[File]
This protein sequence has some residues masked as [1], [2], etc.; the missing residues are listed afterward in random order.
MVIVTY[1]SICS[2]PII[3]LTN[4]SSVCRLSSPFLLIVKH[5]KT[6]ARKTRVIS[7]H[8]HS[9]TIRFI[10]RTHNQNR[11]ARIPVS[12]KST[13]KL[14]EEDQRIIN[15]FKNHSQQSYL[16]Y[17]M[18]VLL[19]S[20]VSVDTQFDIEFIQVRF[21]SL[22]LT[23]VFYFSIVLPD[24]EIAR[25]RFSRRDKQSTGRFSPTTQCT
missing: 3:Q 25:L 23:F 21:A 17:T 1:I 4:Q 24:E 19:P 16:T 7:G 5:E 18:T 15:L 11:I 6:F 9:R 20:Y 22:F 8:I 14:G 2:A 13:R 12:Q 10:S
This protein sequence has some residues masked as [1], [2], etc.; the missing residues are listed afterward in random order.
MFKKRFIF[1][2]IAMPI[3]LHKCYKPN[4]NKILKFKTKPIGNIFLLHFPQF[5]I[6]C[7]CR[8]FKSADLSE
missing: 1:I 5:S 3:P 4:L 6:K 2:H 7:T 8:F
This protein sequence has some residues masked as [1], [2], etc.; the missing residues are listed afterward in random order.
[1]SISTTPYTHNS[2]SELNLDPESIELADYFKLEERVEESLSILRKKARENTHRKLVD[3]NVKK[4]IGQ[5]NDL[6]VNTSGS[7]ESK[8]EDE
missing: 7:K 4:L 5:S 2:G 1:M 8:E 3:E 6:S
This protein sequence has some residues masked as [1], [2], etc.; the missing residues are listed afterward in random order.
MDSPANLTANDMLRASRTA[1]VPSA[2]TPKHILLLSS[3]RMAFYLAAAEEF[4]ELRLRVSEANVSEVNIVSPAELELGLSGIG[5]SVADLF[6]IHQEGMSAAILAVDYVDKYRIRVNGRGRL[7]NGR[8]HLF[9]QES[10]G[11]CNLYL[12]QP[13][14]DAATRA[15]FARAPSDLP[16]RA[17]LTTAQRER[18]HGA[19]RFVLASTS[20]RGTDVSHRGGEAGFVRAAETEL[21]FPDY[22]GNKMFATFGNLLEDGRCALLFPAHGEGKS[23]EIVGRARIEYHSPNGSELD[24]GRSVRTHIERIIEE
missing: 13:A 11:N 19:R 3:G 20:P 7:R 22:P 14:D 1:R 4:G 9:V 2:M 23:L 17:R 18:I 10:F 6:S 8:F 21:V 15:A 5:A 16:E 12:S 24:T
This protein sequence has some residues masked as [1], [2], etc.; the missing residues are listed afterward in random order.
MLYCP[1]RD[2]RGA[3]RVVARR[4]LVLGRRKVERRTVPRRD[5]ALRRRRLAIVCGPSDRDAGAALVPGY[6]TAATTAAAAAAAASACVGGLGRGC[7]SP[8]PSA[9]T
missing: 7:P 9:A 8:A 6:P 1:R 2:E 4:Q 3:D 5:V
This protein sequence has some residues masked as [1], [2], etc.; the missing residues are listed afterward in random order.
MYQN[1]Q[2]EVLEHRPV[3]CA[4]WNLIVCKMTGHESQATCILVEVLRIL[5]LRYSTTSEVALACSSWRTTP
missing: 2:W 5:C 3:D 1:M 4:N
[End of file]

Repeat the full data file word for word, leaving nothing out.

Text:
This protein sequence has some residues masked as [1], [2], etc.; the missing residues are listed afterward in random order.
MVIVTY[1]SICS[2]PII[3]LTN[4]SSVCRLSSPFLLIVKH[5]KT[6]ARKTRVIS[7]H[8]HS[9]TIRFI[10]RTHNQNR[11]ARIPVS[12]KST[13]KL[14]EEDQRIIN[15]FKNHSQQSYL[16]Y[17]M[18]VLL[19]S[20]VSVDTQFDIEFIQVRF[21]SL[22]LT[23]VFYFSIVLPD[24]EIAR[25]RFSRRDKQSTGRFSPTTQCT
missing: 3:Q 25:L 23:F 21:A 17:T 1:I 4:Q 24:E 19:P 16:T 7:G 5:E 18:T 15:L 11:I 6:F 9:R 20:Y 22:F 8:I 14:G 2:A 13:R 12:Q 10:S
This protein sequence has some residues masked as [1], [2], etc.; the missing residues are listed afterward in random order.
MFKKRFIF[1][2]IAMPI[3]LHKCYKPN[4]NKILKFKTKPIGNIFLLHFPQF[5]I[6]C[7]CR[8]FKSADLSE
missing: 1:I 5:S 3:P 4:L 6:K 2:H 7:T 8:F
This protein sequence has some residues masked as [1], [2], etc.; the missing residues are listed afterward in random order.
[1]SISTTPYTHNS[2]SELNLDPESIELADYFKLEERVEESLSILRKKARENTHRKLVD[3]NVKK[4]IGQ[5]NDL[6]VNTSGS[7]ESK[8]EDE
missing: 7:K 4:L 5:S 2:G 1:M 8:E 3:E 6:S
This protein sequence has some residues masked as [1], [2], etc.; the missing residues are listed afterward in random order.
MDSPANLTANDMLRASRTA[1]VPSA[2]TPKHILLLSS[3]RMAFYLAAAEEF[4]ELRLRVSEANVSEVNIVSPAELELGLSGIG[5]SVADLF[6]IHQEGMSAAILAVDYVDKYRIRVNGRGRL[7]NGR[8]HLF[9]QES[10]G[11]CNLYL[12]QP[13][14]DAATRA[15]FARAPSDLP[16]RA[17]LTTAQRER[18]HGA[19]RFVLASTS[20]RGTDVSHRGGEAGFVRAAETEL[21]FPDY[22]GNKMFATFGNLLEDGRCALLFPAHGEGKS[23]EIVGRARIEYHSPNGSELD[24]GRSVRTHIERIIEE
missing: 13:A 11:N 19:R 3:G 20:P 7:R 22:P 14:D 1:R 4:G 9:V 2:M 23:L 17:R 18:I 10:F 6:S 8:F 21:V 15:A 5:A 16:E 12:S 24:T
This protein sequence has some residues masked as [1], [2], etc.; the missing residues are listed afterward in random order.
MLYCP[1]RD[2]RGA[3]RVVARR[4]LVLGRRKVERRTVPRRD[5]ALRRRRLAIVCGPSDRDAGAALVPGY[6]TAATTAAAAAAAASACVGGLGRGC[7]SP[8]PSA[9]T
missing: 7:P 9:A 8:A 6:P 1:R 2:E 4:Q 3:D 5:V
This protein sequence has some residues masked as [1], [2], etc.; the missing residues are listed afterward in random order.
MYQN[1]Q[2]EVLEHRPV[3]CA[4]WNLIVCKMTGHESQATCILVEVLRIL[5]LRYSTTSEVALACSSWRTTP
missing: 2:W 5:C 3:D 1:M 4:N